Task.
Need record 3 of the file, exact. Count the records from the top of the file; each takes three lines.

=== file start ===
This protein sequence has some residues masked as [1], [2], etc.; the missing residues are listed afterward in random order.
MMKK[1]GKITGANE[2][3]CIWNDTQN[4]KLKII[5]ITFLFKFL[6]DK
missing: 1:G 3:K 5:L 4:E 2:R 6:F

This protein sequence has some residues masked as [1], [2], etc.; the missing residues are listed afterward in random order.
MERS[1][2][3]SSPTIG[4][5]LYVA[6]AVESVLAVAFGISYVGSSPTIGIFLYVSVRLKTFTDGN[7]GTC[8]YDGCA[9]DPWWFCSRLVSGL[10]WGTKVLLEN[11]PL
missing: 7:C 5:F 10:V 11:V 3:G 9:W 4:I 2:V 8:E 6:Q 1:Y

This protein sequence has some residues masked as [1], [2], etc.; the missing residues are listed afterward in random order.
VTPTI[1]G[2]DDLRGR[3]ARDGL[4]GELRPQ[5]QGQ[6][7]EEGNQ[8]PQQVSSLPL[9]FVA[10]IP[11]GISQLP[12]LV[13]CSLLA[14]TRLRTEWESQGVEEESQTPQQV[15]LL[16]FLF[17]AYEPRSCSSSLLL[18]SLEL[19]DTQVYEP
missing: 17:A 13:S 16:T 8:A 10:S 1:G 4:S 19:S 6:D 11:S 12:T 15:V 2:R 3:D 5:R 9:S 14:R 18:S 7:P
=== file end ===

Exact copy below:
This protein sequence has some residues masked as [1], [2], etc.; the missing residues are listed afterward in random order.
VTPTI[1]G[2]DDLRGR[3]ARDGL[4]GELRPQ[5]QGQ[6][7]EEGNQ[8]PQQVSSLPL[9]FVA[10]IP[11]GISQLP[12]LV[13]CSLLA[14]TRLRTEWESQGVEEESQTPQQV[15]LL[16]FLF[17]AYEPRSCSSSLLL[18]SLEL[19]DTQVYEP
missing: 17:A 13:S 16:T 8:A 10:S 1:G 4:S 19:S 6:D 11:S 12:T 15:V 2:R 3:D 5:R 9:S 14:R 18:S 7:P